Fall has absolutely positively arrived, both officially and unofficially. The wondrously cool nights and crisp clear days when the warmth of the sun feels good on our backs instead of making us sweat is a welcome relief from the hot, dry summer. The leaves are beginning to turn those lovely shades of red, gold, and orange and soon the frost will be on the pumpkin.
|Notice the unremarkable blooms on this ragweed.|
You know those beautiful golden plumy things that are blooming right now in the fields and along the roadsides? That’s goldenrod, one of our most beautiful fall wildflowers. It’s not ragweed and it’s not the cause of all your allergy frustrations, in spite of what you may have believed all these years. In fact, goldenrod pollen is too heavy to be carried by the wind, and some forms of goldenrod contain a powerful herbal ANTI-allergen for those who suffer from seasonal allergies. Take THAT, ragweed!
While it’s true that allergies flare up about the time goldenrod blooms, it’s because ragweed blooms at the same time. And ragweed isn’t nearly so glamorous, despite belonging to the genus Ambrosia. (There’s a cruel joke, eh?) It has boring green spikes of tiny blooms and you really wouldn’t give it a second look, even if you were taking a slow, leisurely stroll down a country road.
Ragweed pollen is particularly irritating, due to its spiny exterior, and though it’s found in every corner of the country, it’s more plentiful in the eastern US and the Midwest. In fact, the Midwest has the honor of having the most ragweed pollen of anywhere on earth. The bad news is that because our climate is changing, the hay fever season is becoming longer.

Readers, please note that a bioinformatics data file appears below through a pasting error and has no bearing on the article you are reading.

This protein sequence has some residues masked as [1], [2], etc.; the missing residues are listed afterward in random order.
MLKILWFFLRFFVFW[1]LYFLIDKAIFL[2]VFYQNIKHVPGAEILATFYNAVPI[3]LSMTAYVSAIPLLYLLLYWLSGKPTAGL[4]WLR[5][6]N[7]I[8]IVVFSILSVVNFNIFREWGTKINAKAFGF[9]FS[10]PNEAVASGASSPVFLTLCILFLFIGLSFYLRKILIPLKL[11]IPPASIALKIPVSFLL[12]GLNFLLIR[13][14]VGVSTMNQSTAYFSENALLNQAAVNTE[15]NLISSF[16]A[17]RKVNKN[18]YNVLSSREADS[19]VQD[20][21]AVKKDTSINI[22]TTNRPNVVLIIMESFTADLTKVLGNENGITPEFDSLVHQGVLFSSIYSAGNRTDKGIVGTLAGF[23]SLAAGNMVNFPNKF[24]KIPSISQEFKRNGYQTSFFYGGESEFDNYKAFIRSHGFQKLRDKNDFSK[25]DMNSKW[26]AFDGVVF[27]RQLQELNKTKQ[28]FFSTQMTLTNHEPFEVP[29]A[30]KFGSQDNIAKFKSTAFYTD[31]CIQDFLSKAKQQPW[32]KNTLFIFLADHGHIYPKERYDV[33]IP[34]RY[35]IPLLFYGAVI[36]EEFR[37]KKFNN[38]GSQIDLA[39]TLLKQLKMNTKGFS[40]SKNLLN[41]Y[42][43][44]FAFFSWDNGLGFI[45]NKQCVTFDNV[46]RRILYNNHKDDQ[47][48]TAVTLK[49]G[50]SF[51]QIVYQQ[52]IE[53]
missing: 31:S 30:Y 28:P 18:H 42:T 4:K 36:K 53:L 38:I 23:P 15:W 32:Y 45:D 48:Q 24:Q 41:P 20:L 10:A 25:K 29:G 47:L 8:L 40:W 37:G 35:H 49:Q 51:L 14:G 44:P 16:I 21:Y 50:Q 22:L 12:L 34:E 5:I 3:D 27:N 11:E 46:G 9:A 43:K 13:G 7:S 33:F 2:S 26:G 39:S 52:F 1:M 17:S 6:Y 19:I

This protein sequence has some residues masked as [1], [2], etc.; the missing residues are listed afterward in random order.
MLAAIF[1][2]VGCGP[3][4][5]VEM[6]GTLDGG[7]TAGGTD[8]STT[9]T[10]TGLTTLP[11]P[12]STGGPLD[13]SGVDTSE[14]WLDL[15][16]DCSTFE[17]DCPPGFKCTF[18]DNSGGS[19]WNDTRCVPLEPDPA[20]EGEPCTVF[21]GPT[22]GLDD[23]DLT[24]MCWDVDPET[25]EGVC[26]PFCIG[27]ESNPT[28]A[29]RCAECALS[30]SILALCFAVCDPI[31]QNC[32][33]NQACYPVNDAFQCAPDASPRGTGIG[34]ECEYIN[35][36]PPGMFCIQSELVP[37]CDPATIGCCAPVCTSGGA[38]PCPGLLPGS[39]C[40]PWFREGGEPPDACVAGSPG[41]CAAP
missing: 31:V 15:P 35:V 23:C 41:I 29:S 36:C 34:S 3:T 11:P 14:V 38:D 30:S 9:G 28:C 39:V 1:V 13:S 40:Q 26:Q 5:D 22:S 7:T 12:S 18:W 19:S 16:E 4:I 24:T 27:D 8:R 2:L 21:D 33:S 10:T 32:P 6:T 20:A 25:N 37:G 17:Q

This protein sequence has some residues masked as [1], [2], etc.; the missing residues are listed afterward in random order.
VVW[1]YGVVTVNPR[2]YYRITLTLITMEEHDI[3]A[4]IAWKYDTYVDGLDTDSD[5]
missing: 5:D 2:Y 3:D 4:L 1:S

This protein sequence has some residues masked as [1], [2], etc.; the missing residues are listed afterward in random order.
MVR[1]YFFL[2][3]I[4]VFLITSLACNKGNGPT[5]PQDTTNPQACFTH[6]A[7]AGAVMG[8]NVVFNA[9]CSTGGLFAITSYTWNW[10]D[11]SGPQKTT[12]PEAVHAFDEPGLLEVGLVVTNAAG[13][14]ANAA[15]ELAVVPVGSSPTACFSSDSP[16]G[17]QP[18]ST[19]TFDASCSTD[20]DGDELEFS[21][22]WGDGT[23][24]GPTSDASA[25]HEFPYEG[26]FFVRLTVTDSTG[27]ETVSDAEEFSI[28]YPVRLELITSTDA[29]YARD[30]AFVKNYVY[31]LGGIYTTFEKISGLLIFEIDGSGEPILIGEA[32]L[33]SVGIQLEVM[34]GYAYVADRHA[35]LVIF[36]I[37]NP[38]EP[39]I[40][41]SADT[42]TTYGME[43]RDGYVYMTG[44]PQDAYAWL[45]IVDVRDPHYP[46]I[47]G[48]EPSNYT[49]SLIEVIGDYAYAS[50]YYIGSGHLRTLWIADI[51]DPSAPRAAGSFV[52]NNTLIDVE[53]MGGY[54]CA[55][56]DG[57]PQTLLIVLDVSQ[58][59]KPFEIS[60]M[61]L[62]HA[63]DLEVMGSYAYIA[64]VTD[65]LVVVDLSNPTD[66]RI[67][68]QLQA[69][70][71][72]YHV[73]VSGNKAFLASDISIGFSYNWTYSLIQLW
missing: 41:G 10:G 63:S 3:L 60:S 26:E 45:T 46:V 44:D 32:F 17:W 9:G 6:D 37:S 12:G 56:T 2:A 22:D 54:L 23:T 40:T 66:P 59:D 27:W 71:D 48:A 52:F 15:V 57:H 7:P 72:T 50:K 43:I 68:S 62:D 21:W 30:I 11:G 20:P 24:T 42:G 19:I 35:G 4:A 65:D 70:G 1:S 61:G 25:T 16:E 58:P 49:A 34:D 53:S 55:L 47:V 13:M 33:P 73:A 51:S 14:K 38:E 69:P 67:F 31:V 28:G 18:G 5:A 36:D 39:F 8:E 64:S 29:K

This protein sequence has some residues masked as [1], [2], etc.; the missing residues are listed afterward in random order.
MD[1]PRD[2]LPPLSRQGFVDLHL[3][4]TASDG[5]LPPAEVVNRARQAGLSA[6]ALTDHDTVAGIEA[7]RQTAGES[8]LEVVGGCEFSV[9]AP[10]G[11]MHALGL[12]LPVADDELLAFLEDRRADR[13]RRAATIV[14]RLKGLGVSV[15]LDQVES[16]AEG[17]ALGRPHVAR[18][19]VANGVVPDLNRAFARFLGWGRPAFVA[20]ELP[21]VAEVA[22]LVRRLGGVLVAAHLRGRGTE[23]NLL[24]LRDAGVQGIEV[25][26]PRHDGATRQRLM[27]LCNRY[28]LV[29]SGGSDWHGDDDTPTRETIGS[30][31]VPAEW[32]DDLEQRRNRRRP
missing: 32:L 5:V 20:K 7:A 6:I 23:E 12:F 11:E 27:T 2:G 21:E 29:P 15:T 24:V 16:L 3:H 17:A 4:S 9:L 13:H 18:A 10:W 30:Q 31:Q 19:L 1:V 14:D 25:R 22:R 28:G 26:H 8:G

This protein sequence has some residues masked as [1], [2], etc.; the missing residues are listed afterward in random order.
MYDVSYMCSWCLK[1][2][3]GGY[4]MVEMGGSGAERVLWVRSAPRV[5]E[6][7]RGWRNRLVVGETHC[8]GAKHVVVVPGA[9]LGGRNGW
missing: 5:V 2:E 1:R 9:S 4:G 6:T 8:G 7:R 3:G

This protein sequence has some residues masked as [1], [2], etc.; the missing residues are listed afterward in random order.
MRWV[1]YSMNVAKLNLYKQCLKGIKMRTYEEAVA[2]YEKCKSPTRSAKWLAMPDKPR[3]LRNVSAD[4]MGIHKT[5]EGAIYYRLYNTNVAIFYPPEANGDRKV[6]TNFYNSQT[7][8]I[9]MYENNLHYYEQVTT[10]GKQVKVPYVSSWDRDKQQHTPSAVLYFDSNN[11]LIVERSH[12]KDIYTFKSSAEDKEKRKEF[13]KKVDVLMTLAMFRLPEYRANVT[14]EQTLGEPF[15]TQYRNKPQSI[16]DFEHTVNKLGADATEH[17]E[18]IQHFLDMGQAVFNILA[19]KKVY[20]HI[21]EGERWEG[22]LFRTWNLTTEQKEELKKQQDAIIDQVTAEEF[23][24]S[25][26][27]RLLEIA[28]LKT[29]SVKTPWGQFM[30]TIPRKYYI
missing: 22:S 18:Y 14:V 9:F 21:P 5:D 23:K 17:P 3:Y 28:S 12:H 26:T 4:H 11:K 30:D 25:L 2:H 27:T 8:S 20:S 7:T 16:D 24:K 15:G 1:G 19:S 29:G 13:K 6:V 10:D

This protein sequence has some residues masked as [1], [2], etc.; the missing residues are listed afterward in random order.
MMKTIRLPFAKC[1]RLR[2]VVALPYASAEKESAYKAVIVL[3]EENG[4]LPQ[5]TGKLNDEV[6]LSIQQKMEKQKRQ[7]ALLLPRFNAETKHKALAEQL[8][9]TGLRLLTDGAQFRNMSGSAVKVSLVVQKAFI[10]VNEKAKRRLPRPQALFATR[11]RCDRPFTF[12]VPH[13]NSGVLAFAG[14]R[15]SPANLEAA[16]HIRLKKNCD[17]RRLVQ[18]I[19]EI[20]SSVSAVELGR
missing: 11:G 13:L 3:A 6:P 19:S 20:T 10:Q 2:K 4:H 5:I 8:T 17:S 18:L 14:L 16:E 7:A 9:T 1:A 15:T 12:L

And more bad news – if you think you can avoid ragweed pollen, think again. It’s generally too small to be caught by common filtration masks (who wants to wear those, anyway?) and it’s heaviest during the hours of 10 AM and 4 PM, so unless you can stay inside with windows closed, you’re out of luck.
And you know how we all love the smell of bed sheets that are dried on the clothes line? Don’t do it. The pollen gets embedded in the sheets and then you’re just sleeping in the stuff all night. Yeah, I know. I’m not helping, am I? So let’s talk about goldenrod some more.
Our native Solidago canadensis is in the Aster family. It’s the Kentucky state wildflower (Nebraska, too) and many in the Appalachian areas use it to make tea to combat fatigue. You can grow it in your gardens and many people do. There are hybrid cultivated varieties as well, such as ‘Peter Pan’, ‘Fireworks’ and ‘Golden Baby’.
|Short's Goldenrod |
(Solidago shortii 'Solar Cascade')
The CREW (Conservation and Research of Endangered Wildlife) Center at the Cincinnati Zoo worked to bring back a specific goldenrod – Solidago shortii, named for Charles Short, who discovered it in 1840, growing on an island in the Ohio River. It’s one of the rarest plants in the world. Once considered to be extinct, it’s now on the Federally Endangered List after a small population was rediscovered in Kentucky in 1939. Another small crop was located in southern Indiana in 2002. Now you can purchase it from nurseries to grow in your own garden. (For example, Bluestone Perennials.)
So, don’t blame the goldenrod for your sniffling woes. Enjoy it for its sunny disposition and natural beauty it gives the landscape. Appreciate that it’s a great source of food for butterflies and bees. You might even want to grow some in your own garden.
Revised from, "Vindication for the Innocent," that I wrote and was first published in print on October 3, 2012, in our local newspaper, Paulding Progress, for my weekly column, "In the Garden."